The Governors from Alaska, Colorado, Washington, and Oregon have sent a letter to Attorney General Jeff Sessions and Treasury Secretary Steve Mnuchin asking for the federal government to allow for the continuation of recreational cannabis industries in their respective states. The letter stated, “As Governors, we have committed to implementing the will of our citizens and have worked cooperatively with our legislatures to establish robust regulatory structures that prioritize public health and public safety, reduce inequitable incarceration and expand our economies.” The Governors’ letter reaffirms their strong stance the importance of the marijuana industries in their state, both as an act of upholding the will of their citizens, as well as providing their states with economic opportunity through additional tax revenue and job creation.
Though the Trump Administration has not made any concrete moves against the cannabis industry, there is a constant air of unease by people in the industry who worry about the administration’s feelings towards cannabis. Trump himself has made it clear he sees the importance of medical marijuana, but has not looked too kindly upon recreational markets. Sessions, on the other hand, is a staunch anti-marijuana advocate, and his position as Attorney General has made many worry that he may attempt to revoke the Cole memos, which allow cannabis industries to continue unimpeded by the DEA in states where they have been legalized.
Sean Spicer, however, did hint to a possible crack down on legal recreational marijuana industries, which caused rising concern about the future of the industry. One of the few components that is believed to be protecting the cannabis industry is the Trump Administration’s strong commitment to the importance of states rights, which has shielded the industry from any federal action, in either direction, thus far. The Governors from Alaska, Colorado, Washington, and Oregon, however, want to get ahead of any possible national legislation.
In the letter, the Governors highlighted the importance of the Cole Memos for allowing legal marijuana systems to be set up in states with a strong focus on public health and safety. They also warned of a possible increase in crime if the legal industries are disbanded and replaced by illegal vendors in the black market. The Governors included Treasury Secretary Mnuchin in the letter with the hope of providing cannabis companies access to the banking system. The Governors called for the Financial Crimes Enforcement Network, which provides guidance to banks on such issues, to request that banks and investors provide services to companies in the marijuana industry in order to further grow the success of the flourishing industry.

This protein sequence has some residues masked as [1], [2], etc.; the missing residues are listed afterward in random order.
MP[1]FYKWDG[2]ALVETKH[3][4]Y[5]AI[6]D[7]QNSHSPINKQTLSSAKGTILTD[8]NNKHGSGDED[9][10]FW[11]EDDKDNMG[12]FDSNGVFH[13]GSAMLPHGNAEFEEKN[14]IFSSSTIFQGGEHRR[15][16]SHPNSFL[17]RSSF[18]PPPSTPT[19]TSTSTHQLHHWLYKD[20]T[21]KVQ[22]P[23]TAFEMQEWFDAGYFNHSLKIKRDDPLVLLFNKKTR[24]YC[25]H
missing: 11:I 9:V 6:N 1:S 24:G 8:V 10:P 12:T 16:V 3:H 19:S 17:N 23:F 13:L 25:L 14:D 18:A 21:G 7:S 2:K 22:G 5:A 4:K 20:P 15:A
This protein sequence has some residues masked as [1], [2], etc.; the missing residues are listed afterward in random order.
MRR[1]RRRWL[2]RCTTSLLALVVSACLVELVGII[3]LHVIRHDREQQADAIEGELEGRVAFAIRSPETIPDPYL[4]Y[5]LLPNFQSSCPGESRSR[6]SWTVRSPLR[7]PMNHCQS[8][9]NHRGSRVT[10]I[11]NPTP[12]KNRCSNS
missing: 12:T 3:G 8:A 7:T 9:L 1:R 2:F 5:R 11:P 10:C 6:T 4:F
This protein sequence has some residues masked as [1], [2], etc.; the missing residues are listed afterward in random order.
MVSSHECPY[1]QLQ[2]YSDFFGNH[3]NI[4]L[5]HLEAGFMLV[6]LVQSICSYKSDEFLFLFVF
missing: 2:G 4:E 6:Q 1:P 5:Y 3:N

The Governors even opened up about their understanding of the trepidation the administration may have in implementing new changes in regards to cannabis. All of the Governors admitted to being skeptical about marijuana legalization when it first occurred in their own states, but as Governors it is their duty to implement the will of their citizens. This echoes the words of Washington state Attorney General Bob Ferguson, who said he was willing to go head to head with the Trump Administration on the issue of cannabis, much like he did with the recent immigration order. Ferguson said that states were the labs of democracy and this now successful multi-state experiment should be embraced by the national government. He also made it clear that it would be very troubling if legal Washington grow operations were raided by the DEA.
The tone of the Governors’ letter was very non-confrontational and focused on creating a relationship with the Trump Administration regarding the issue of cannabis. The goal of the Governors was to engage in a conversation with the government and to open up a platform for future discussion. The Governors wrote, "We look forward to working with you and your administration. We stand ready to have further discussion on how these important federal policies work in our states.” The letter has been widely praised by marijuana advocates for its straightforward but non-aggressive tone, which will hopefully serve to open up a dialogue about cannabis that will allow for input from the Governors in the future.